Solanum tuberosum L.
Potatoes are often seen growing as casuals on tips and waste ground but it is the volunteer potatoes found in arable fields that are the weed problem. These arise from seeds, tubers and tuber pieces that remain in the soil following an earlier potato crop. After potato harvest there may be as many tubers left in the soil as were planted originally. Volunteers that grow from missed or ground-keeper tubers develop vigorously and are difficult to eliminate in poorly competitive crops like leeks and onions, particularly from within the crop row. Where a berry producing potato cultivar such as Maris Piper has been grown, volunteer potatoes that develop from the seeds can be a problem.
The foliage and green tubers of potatoes are poisonous to livestock. Potato berries and stem pieces can contaminate pea and green bean crops harvested for processing.
All potato cultivars flower but many produce flowers that drop off soon after pollination. Some cultivars, however, form berries each containing 200-300 seeds. Potato berries are produced in large quantities by the cultivars Vanessa, Cara, Desiree, Pentland Ivory, Maris Piper, Maris Peer and several others.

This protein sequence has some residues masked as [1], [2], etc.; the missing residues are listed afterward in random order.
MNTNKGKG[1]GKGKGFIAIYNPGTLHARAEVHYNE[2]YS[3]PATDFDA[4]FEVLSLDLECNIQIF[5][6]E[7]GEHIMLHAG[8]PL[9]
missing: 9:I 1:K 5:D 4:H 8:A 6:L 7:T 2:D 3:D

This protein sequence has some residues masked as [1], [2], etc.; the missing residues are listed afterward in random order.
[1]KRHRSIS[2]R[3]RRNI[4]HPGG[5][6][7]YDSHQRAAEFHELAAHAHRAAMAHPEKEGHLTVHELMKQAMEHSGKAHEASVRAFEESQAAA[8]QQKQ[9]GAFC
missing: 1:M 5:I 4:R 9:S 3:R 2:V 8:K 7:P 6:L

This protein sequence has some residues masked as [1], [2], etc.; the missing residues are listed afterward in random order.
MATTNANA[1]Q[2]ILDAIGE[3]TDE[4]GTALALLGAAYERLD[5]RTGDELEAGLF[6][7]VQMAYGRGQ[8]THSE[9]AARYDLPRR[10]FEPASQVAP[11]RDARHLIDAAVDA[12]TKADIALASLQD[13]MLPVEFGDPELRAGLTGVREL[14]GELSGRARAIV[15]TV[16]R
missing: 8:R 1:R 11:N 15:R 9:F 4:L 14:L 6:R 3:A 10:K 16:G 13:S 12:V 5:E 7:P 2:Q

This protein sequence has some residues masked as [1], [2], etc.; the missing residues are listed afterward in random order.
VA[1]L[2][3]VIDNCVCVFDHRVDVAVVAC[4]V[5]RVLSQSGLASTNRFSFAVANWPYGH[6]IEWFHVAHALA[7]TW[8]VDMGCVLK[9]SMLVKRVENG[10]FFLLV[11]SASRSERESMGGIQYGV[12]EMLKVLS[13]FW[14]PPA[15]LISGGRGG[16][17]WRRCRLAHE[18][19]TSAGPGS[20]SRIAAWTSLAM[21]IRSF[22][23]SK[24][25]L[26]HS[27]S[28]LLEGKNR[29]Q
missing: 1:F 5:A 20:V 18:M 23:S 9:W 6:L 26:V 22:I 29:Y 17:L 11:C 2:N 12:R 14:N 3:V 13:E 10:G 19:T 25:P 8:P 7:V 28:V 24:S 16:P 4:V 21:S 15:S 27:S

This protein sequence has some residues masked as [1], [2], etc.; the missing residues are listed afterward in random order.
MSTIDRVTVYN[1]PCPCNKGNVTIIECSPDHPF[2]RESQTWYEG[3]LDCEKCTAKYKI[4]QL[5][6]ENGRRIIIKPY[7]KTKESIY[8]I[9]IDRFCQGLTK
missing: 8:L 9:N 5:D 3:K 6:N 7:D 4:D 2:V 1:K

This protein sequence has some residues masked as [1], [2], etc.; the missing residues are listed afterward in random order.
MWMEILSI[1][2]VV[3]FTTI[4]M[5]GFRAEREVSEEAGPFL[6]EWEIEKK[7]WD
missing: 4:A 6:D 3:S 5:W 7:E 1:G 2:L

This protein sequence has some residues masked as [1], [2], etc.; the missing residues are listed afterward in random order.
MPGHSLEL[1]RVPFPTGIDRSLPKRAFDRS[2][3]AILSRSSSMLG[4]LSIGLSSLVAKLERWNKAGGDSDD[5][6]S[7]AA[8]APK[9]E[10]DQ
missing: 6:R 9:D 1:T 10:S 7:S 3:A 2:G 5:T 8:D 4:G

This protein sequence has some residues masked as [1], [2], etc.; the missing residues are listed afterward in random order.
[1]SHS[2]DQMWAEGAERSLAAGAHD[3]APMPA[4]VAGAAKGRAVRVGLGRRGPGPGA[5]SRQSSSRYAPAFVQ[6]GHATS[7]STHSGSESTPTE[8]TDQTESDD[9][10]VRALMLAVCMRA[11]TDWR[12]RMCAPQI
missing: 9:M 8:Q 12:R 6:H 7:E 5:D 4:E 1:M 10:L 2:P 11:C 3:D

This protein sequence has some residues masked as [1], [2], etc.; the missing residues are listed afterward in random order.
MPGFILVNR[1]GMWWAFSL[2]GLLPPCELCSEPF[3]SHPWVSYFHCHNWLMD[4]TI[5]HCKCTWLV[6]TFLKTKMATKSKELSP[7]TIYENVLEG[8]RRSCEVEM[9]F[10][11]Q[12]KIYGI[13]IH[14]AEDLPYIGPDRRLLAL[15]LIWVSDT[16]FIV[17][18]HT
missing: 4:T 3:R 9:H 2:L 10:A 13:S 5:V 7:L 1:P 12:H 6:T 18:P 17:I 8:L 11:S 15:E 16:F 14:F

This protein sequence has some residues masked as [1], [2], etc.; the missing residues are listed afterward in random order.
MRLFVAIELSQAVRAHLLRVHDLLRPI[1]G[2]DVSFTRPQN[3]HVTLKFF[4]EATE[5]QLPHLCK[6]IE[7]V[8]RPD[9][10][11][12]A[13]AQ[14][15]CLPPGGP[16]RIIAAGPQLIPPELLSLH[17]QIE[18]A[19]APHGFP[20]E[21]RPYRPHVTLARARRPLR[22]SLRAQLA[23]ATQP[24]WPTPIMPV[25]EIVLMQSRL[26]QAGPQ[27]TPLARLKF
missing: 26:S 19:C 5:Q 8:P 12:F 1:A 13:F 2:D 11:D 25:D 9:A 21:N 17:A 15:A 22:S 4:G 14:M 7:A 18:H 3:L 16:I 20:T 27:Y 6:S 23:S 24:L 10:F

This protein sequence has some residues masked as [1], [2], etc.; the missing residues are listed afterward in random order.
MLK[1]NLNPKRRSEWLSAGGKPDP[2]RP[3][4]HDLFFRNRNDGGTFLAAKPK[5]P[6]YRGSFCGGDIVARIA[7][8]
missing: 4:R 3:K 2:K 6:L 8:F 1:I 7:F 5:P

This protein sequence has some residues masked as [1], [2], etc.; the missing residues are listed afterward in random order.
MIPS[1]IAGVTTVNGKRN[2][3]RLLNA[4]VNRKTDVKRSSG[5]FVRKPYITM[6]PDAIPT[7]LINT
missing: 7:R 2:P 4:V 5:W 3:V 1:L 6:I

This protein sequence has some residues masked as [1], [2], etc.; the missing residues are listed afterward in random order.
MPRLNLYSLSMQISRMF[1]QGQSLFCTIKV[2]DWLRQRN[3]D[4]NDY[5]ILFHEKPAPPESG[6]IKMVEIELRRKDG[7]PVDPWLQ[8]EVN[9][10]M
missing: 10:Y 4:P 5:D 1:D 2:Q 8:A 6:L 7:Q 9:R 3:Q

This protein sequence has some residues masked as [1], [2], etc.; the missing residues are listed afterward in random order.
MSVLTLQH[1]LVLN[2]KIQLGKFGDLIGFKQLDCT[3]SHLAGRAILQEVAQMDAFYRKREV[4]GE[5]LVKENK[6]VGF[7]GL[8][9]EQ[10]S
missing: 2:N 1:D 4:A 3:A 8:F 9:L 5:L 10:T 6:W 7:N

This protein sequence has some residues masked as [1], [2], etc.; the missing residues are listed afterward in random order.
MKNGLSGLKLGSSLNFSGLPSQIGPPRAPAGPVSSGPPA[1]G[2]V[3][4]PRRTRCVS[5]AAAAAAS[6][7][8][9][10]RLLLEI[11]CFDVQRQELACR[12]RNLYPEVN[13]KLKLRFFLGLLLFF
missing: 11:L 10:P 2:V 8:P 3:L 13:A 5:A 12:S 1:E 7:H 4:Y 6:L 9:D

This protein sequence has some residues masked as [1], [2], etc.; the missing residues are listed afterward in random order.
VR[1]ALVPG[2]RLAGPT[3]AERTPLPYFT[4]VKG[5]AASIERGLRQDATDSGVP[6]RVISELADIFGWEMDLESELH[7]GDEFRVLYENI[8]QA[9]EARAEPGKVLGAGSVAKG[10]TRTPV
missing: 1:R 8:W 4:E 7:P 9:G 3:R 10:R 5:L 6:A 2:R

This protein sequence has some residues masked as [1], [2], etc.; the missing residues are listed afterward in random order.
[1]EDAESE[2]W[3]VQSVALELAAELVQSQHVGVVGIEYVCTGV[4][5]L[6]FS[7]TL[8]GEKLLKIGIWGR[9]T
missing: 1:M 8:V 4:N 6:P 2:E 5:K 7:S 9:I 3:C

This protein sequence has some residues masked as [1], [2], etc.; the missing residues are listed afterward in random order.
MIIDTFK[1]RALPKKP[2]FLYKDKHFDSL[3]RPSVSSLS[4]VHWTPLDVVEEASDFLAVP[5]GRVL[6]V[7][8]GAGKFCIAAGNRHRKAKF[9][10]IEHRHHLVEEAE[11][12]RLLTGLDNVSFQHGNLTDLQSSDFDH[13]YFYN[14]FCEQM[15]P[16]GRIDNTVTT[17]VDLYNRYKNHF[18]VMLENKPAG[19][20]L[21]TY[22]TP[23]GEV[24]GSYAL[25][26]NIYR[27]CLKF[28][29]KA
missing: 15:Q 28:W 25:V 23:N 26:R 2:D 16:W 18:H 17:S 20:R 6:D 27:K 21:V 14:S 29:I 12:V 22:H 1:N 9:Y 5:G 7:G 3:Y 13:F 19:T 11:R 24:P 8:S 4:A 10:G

Potato seedlings emerge from May to late-June and may continue to appear until September. Plants from seedlings that emerge up until June may produce small tubers that remain in the soil as ground-keepers over winter.
Persistence and Spread
Once shed, potato seeds can remain viable in soil for 3-9 years. The seeds will also remain viable for long periods in dry-storage at low temperatures.
After potato crop harvest, over ten times more tubers can survive following ploughing compared with shallower cultivations. Cultivation with tines is more likely to leave tubers near the soil surface where they can be killed by exposure to frost. However, this may not be effective in a mild winter and even a moderately hard winter is unlikely to eradicate the entire volunteer population.